Exchange student from India thriving in Saratoga community

September 22, 2016 — by Jenny Qian

Born in Mountain View, Nimmu moved to India when she was 8 as a result of her dad’s job transfer.

While in India, Nimmu moved around frequently and attended three different international schools. The schools had grades from preschool to 12th grade, with about 90 students per grade.

 

Junior Soumya Nimmu remembers trying to navigate through the crowded the streets of Bangalore, India, with her friends at 4 a.m., setting off firecrackers and streamers. It was a dark night in Bangalore, but the city of 4.3 million people was lit with oil lamps hanging from houses for Diwali, the festival of lights.

“In India, Diwali is as big as Christmas in America, and we spend several days having fun and bursting firecrackers with our friends. It’s amazing,” Nimmu said.

Born in Mountain View, Nimmu moved to India when she was 8 as a result of her dad’s job transfer.

While in India, Nimmu moved around frequently and attended three different international schools. The schools had grades from preschool to 12th grade, with about 90 students per grade.

Though Nimmu spent much of her elementary and middle school education learning the Indian curriculum, she doesn’t see huge differences between the systems.

“[The Indian curriculum] was pretty difficult because I had to learn Indian history,” Nimmu said. “Every year in math, we [learn] every topic such as trigonometry, algebra and geometry. The levels get harder and more detailed each year.”

Nimmu was also an active member in her school community. She started a women's empowerment project at school to decrease the rate of school dropouts among women in rural India.   In addition, Nimmu was a dedicated member of  Model United Nations (MUN) and her school’s leadership class.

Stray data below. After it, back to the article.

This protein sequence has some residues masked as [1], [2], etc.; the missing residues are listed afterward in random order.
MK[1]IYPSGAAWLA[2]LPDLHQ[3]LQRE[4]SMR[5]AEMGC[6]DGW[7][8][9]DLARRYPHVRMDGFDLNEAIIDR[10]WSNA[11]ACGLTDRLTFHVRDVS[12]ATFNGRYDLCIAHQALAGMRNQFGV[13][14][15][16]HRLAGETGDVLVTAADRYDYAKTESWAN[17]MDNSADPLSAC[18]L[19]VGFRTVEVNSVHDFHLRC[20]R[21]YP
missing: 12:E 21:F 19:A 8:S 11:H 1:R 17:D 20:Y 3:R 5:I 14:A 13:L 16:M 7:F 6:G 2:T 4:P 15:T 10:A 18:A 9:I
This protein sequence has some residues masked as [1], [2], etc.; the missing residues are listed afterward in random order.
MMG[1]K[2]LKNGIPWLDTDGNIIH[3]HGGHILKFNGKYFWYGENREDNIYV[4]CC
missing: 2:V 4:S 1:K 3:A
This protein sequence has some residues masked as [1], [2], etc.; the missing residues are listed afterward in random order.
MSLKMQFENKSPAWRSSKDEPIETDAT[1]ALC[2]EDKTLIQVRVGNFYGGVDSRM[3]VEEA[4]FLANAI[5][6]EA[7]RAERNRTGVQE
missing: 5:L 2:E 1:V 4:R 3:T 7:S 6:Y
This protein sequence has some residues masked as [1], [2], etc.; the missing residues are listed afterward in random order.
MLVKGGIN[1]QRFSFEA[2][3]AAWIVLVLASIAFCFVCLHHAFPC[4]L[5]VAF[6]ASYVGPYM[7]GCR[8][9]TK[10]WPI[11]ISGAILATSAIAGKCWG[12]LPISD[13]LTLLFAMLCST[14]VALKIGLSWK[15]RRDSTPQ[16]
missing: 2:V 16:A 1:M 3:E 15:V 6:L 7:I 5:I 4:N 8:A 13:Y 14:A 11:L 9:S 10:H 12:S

Immediately upon her arrival in Saratoga this summer, Nimmu sought opportunities to continue her passions in her new community. After approaching assistant principal Kerry Mohnike, Nimmu was recommended to join the school’s Leadership class as an outreach commissioner.

With senior Puja Maheshwari, she is now planning a joint dessert social that mixes special education students in the school’s Community Based Instruction program and the Leadership class. In conjunction with the rest of the outreach commissioners, Nimmu is also working on projects such as Speak Up for Change week in January.

Though her move here has been a sudden change in Nimmu’s high school career, she has been integrating herself into the Saratoga community and looks forward to the rest of the year, especially her involvement in leadership activities.

Nimmu said that in India, there was also student leadership in schools except the positions were called “Head Boy and Head Girl.”

“It’s always been a dream for me to be Head Girl, but now that I am here, I hope I can become part of ASB,” Nimmu said. “Though starting over and jumping into high school was kind of sudden, I have been able to fit in easily since everyone here is so welcoming.”